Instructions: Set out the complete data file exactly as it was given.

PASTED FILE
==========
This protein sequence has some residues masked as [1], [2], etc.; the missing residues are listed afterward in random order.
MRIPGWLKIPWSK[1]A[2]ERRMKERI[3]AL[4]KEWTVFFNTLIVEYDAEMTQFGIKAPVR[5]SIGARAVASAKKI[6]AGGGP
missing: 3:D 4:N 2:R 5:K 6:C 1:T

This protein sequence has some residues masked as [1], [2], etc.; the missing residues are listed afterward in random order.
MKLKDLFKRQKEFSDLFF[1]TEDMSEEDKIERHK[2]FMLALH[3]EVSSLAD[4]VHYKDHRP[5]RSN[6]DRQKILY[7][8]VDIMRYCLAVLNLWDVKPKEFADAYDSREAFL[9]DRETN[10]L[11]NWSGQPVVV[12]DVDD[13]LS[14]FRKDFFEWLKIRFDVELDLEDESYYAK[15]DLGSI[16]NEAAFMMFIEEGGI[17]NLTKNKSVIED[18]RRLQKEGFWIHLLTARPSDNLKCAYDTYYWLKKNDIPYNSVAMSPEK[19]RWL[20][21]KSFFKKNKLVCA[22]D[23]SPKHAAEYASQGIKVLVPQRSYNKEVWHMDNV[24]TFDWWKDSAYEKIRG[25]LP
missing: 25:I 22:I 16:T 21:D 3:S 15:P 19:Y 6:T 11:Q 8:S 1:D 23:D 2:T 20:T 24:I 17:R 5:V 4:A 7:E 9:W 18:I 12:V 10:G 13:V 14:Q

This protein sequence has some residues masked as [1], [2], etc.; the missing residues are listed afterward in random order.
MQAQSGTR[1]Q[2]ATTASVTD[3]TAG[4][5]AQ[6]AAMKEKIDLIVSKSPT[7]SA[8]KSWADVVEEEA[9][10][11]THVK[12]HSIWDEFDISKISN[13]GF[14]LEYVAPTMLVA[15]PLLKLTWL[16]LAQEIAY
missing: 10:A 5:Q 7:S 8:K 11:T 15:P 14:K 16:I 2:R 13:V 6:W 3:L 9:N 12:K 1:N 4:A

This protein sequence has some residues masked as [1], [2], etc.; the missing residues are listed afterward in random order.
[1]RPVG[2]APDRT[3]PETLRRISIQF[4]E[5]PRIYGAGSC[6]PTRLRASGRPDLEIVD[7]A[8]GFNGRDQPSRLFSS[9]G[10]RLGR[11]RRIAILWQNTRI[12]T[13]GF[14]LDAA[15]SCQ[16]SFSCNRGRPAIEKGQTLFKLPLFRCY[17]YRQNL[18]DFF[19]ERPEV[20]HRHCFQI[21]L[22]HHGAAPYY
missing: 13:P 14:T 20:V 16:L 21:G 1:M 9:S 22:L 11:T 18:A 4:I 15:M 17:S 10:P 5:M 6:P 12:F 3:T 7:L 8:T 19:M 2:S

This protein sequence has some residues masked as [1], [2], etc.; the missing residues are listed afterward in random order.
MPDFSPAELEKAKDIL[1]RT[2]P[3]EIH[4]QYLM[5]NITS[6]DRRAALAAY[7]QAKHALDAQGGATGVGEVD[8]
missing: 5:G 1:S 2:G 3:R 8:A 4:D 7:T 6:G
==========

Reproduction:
This protein sequence has some residues masked as [1], [2], etc.; the missing residues are listed afterward in random order.
MRIPGWLKIPWSK[1]A[2]ERRMKERI[3]AL[4]KEWTVFFNTLIVEYDAEMTQFGIKAPVR[5]SIGARAVASAKKI[6]AGGGP
missing: 3:D 4:N 2:R 5:K 6:C 1:T

This protein sequence has some residues masked as [1], [2], etc.; the missing residues are listed afterward in random order.
MKLKDLFKRQKEFSDLFF[1]TEDMSEEDKIERHK[2]FMLALH[3]EVSSLAD[4]VHYKDHRP[5]RSN[6]DRQKILY[7][8]VDIMRYCLAVLNLWDVKPKEFADAYDSREAFL[9]DRETN[10]L[11]NWSGQPVVV[12]DVDD[13]LS[14]FRKDFFEWLKIRFDVELDLEDESYYAK[15]DLGSI[16]NEAAFMMFIEEGGI[17]NLTKNKSVIED[18]RRLQKEGFWIHLLTARPSDNLKCAYDTYYWLKKNDIPYNSVAMSPEK[19]RWL[20][21]KSFFKKNKLVCA[22]D[23]SPKHAAEYASQGIKVLVPQRSYNKEVWHMDNV[24]TFDWWKDSAYEKIRG[25]LP
missing: 25:I 22:I 16:T 21:D 3:S 15:P 19:Y 6:T 11:Q 8:S 1:D 23:D 2:T 20:T 24:I 17:R 5:V 4:A 7:E 9:W 18:I 12:V 10:G 13:V 14:Q

This protein sequence has some residues masked as [1], [2], etc.; the missing residues are listed afterward in random order.
MQAQSGTR[1]Q[2]ATTASVTD[3]TAG[4][5]AQ[6]AAMKEKIDLIVSKSPT[7]SA[8]KSWADVVEEEA[9][10][11]THVK[12]HSIWDEFDISKISN[13]GF[14]LEYVAPTMLVA[15]PLLKLTWL[16]LAQEIAY
missing: 10:A 5:Q 7:S 8:K 11:T 15:P 14:K 16:I 2:R 13:V 6:W 3:L 9:N 12:K 1:N 4:A

This protein sequence has some residues masked as [1], [2], etc.; the missing residues are listed afterward in random order.
[1]RPVG[2]APDRT[3]PETLRRISIQF[4]E[5]PRIYGAGSC[6]PTRLRASGRPDLEIVD[7]A[8]GFNGRDQPSRLFSS[9]G[10]RLGR[11]RRIAILWQNTRI[12]T[13]GF[14]LDAA[15]SCQ[16]SFSCNRGRPAIEKGQTLFKLPLFRCY[17]YRQNL[18]DFF[19]ERPEV[20]HRHCFQI[21]L[22]HHGAAPYY
missing: 13:P 14:T 20:V 16:L 21:G 1:M 9:S 22:L 11:T 18:A 4:I 15:M 17:S 10:P 5:M 6:P 12:F 3:T 7:L 8:T 19:M 2:S

This protein sequence has some residues masked as [1], [2], etc.; the missing residues are listed afterward in random order.
MPDFSPAELEKAKDIL[1]RT[2]P[3]EIH[4]QYLM[5]NITS[6]DRRAALAAY[7]QAKHALDAQGGATGVGEVD[8]
missing: 5:G 1:S 2:G 3:R 8:A 4:D 7:T 6:G